It’s not just in the kitchen, though. My fabric collection is folded and stored on open shelves by color. The clothes in my closet hang on identical hangers (well, one type for pants, another for skirts, and a third for dresses and tops, but you get the idea). The tops progress from teal to green to white, then tan, brown, black, into red, pink, purple, and finally blue. There’s a system.

I don’t have systems for everything, though. Or if I do, they break down. Take books, for example. I’ve been trying to get most of my books from Overdrive, the online library app. It saves me money and storage space. Still, I like to support local authors, and the professional books that I use are valuable additions to my library. As a result, I have more books than my current system allows. There are books on the kitchen table, books on my nightstand, and books on the kitchen counter. And yes, there are books on the bookshelves too, but they’re a mess.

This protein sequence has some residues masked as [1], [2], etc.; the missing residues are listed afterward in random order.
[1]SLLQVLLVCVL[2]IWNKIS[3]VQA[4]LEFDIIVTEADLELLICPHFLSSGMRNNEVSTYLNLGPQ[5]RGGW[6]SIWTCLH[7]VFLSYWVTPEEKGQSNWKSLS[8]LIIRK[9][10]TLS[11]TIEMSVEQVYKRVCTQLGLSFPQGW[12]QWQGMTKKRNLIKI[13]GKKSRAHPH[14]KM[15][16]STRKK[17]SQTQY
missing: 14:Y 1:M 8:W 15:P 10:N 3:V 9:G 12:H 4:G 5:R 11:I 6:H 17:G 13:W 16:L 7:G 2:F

Purses are another issue for me. I don’t have nearly as many as lots of people I know, but I do have a few that I use routinely. Where do they end up? On the kitchen counter. There a small section to the left of the fridge that is a complete disaster. Mail, meds, purses, you name it, it might be there.

the-japanese-art-of-decluttering-and-organizin-2-638All of this extra stuff brings me down. It drains my energy. It doesn’t bring me joy, as Marie Kondo, of The Lifechanging Magic of Tidying Up would demand. But on the other hand, it’s stuff I use. Just not all at once. So what’s the solution? Put it away, of course.

Flylady, of Flylady.net often says, “You can’t organize clutter.” I agree. There comes a point where too much is simply too much, and no matter how clever I think I’m being, I need to scale back. It’s time to do that, but I can’t do it all at once.

Here’s where the eating the elephant comes in. They say it can only be done one bite at a time. Well, I’m starting to bite. For me it’s more like one area at a time. The kitchen island has been done, but that one keeps accumulating stuff. It’s what Flylady calls a hotspot.

My bathroom vanity has been done, and man, it’s so much more pleasant to get ready in that area. My brain knows this, and yet, I let it get cluttered over time. WHY?